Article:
[CentOS] Updates on Centos 4

Jim Perrin jperrin at gmail.com
Wed Mar 1 19:45:24 UTC 2006

> > That's not a perfect analogy, but given the situation, it's pretty
> > good. Yes, the output looks the same, and most people won't notice or
> > care, but there's overhead and extra system work in getting the
> > answer. Scalability and performance over load where it counts is what
> > makes a good admin. It's the attention to detail and the drive to do
> > things the right way, not just the way that yeilds the proper answer.
> It seems to me that you are dealing with premature optimization. How much are
> you willing to make your clients pay to read documentation that provides
> little discernable benefit? Are they aware that they are, in fact, paying for
> time with marginal value?

Hey you hit the reason why I said it wasn't a perfect analogy, but you
veered to the left at the last moment and took it a tad to literally.

> I write software, and do what works first, balancing knowing every permutation
> of every option with simply getting the job done competently. Performance
> optimization generally comes fairly late in the game, after initial spec,
> design, implementation, testing, and frequently, deployment. Even in large
> codebases, it's surprising how often tweaking just a few (perhaps a dozen?)
> key points can result in vast performance increases of the system at large,
> with very little time wasted on "optimization".

More of the same from above. Taking my inital point a bit too literally.

> In this case, the performance penalty of the "yes" shell command doesn't even
> qualify for consideration, and the job gets done competently in either case.

It gets the job done. Competently is up for discussion, as this thread

> > Your way is a hack, and is evidence of not reading the documentation.
> > It's a functional solution, but not the right one. There is a
> > difference.

> The *nix environment is not only tolerant of such "hacks", but is actually
> designed to encourage it. Small tools, cobbled together to get whatever you
> need out. See http://www.linuxlots.com/~dunne/unix-philosophy.html
> Compare this idea with "more than one way to skin a cat".

Do you use a chainsaw, or a tool built specifically for skinning cats
(that in this case is BUILT INTO THE CAT) ? They both work. There are
varying degrees of right. Your way works, and I never said it didn't;
however there's a way documented 'better way'.

> > If you're going to make something your profession, do it to the best
> > of your ability no matter what it is.

> > Know the tools you use inside
> > and out.

I don't do consulting as my primary business, so I have the luxury to
not have to be all things to all people.  I specialize in a few
toolsets, and I do make an effort to know them inside and out. Sure
there are things you miss, but I'd rather focus on doing one group of
things well, than having a passing knowledge of most everything else.

> It's naive to think that the average person could be intimately familiar with
> *ALL* aspects of the *nix environment. There's simply too much accumulated
> over the past 30 years. Just to keep up with current developments in their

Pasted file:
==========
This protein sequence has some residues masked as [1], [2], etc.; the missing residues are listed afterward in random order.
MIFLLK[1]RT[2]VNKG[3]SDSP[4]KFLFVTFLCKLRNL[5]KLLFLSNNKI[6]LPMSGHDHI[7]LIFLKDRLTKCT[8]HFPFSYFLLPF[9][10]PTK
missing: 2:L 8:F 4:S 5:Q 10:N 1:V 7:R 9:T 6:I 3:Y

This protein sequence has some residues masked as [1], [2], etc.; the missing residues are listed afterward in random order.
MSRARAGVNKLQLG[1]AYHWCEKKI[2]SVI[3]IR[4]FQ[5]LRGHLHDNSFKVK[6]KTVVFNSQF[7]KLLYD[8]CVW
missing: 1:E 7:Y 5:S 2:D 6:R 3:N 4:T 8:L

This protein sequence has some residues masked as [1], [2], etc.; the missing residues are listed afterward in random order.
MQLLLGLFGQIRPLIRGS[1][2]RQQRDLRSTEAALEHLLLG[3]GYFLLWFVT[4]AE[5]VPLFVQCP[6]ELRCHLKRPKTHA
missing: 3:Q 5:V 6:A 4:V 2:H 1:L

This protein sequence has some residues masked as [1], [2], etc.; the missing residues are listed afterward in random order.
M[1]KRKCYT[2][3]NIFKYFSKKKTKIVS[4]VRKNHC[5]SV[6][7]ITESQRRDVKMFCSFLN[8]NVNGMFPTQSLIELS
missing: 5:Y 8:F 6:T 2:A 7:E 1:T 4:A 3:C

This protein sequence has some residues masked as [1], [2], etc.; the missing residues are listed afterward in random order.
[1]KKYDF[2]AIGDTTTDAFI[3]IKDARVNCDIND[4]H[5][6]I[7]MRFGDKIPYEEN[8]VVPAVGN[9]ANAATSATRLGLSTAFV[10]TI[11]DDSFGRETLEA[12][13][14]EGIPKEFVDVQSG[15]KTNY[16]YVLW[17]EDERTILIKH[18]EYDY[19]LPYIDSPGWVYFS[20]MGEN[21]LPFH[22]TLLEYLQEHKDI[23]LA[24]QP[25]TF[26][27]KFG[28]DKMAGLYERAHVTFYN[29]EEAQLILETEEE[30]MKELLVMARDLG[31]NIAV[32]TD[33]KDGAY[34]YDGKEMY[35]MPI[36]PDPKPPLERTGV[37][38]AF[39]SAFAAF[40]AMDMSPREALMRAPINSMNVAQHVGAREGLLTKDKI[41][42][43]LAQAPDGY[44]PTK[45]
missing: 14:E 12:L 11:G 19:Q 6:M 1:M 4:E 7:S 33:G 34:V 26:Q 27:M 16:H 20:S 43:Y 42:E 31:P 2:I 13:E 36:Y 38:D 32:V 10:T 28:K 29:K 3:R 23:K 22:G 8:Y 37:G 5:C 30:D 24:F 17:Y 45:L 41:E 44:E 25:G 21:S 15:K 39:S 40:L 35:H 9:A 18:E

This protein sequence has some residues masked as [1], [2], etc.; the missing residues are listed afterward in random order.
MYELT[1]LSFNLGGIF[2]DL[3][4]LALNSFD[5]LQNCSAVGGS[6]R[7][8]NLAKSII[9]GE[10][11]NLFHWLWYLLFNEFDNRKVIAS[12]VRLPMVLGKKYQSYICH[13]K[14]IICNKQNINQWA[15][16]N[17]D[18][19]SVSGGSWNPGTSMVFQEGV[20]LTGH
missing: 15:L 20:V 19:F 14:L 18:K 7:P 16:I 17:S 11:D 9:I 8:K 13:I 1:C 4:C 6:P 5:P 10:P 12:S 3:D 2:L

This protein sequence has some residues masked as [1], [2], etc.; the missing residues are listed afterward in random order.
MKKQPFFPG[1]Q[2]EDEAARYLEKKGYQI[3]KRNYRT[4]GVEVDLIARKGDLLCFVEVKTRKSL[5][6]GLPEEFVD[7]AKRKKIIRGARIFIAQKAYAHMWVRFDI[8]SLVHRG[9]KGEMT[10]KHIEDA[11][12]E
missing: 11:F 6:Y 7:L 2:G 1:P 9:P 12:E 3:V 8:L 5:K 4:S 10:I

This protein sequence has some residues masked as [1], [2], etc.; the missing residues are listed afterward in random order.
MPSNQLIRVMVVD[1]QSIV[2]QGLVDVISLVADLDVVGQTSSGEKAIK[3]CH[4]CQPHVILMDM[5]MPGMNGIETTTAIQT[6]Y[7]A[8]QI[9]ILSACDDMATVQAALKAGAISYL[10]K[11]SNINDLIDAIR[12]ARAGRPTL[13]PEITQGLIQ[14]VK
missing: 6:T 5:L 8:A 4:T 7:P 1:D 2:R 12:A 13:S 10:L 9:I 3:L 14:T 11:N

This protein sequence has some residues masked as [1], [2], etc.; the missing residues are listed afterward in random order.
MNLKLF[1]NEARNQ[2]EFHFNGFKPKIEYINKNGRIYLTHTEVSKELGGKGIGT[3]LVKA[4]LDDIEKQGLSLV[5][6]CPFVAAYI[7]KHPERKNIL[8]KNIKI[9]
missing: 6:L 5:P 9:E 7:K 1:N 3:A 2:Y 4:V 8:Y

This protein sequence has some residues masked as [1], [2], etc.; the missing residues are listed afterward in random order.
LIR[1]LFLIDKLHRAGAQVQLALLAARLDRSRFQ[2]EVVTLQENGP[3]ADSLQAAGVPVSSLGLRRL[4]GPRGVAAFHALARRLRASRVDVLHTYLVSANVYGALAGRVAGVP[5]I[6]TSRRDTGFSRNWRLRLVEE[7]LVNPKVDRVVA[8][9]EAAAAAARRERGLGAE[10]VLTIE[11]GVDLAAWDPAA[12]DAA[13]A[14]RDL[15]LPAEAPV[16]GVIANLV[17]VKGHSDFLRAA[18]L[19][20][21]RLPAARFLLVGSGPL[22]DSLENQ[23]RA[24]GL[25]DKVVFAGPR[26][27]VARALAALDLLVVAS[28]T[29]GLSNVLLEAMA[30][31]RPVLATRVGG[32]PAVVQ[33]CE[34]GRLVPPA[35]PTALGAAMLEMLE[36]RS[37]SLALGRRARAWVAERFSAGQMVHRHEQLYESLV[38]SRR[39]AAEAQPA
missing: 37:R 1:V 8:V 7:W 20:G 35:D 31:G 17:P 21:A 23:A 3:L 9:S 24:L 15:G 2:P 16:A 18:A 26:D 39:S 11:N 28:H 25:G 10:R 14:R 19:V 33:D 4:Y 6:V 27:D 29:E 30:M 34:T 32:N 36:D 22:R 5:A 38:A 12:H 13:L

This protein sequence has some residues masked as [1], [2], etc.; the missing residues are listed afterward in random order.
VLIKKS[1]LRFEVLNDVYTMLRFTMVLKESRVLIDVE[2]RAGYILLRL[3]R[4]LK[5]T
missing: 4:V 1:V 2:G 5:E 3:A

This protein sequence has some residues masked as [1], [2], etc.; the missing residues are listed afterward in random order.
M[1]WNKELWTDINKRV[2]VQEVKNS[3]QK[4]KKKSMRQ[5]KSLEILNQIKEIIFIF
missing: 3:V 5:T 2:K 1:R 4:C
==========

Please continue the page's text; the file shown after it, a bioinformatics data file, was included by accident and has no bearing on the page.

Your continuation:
> entirety is not possible, even assuming omnipotent knowledge of the present
> scene.
> Far better to set sights that are comfortably attainable, to ensure that you
> know enough to do the job sensibly and professionally, and invest a
> percentage (I'd suggest about 10%) of your time in ongoing research and
> self-improvement.

Given that yum is the primary means for updating centos systems, I'd
say if falls squarely in your realm of  'know enough to do the job
sensibly and professionally' and yet from all appearances you didn't
even glance at the man page for it, as check-update is at the very top
of the documentation, and is the 3rd item under *command*.  It's right
under description. THAT seems to be the primary factor that started
this insanity/flamefest/discussion/whatever. Emotion aside, would you
as a customer knowingly hire someone who ignored the documentation for
updating the OS of a mission critical system? Whether it's an accurate
statement or not, that is the perception you gave with your hack.

> > And always remember, you can bill the customer for the time
> > you spend reading the documentation if you don't immediately know the
> > right answer. If you don't believe me, ask a lawyer what they bill
> > for. Might help to have some cash handy just in case they bill you for
> > the answer.
> Sure, but keep in mind above comments about premature optimization. I'd be
> sorely upset if I asked my lawyer to review a contract, and he spent 3 weeks
> at my expense researching the legal definition and derivatives of every
> single word used. And, this degree of research could be justified by the
> phrase "knowing it inside and out". He should know what words are key, and do
> just enough research to reasonably determine that I'm not about to make a
> mistake I'll regret.

No new counterpoint here. same as above. Yum is your key word, and you
appear to have not looked it up.

> In short, while it's immature to expect to know every facet of every tool,
> it's expertise to know what facets of the available tools are actually
> relevant and worthy of time investment to get the job done well.

Covered this above.

"They that can give up essential liberty to obtain a little temporary
safety deserve neither liberty nor safety''
Benjamin Franklin 1775

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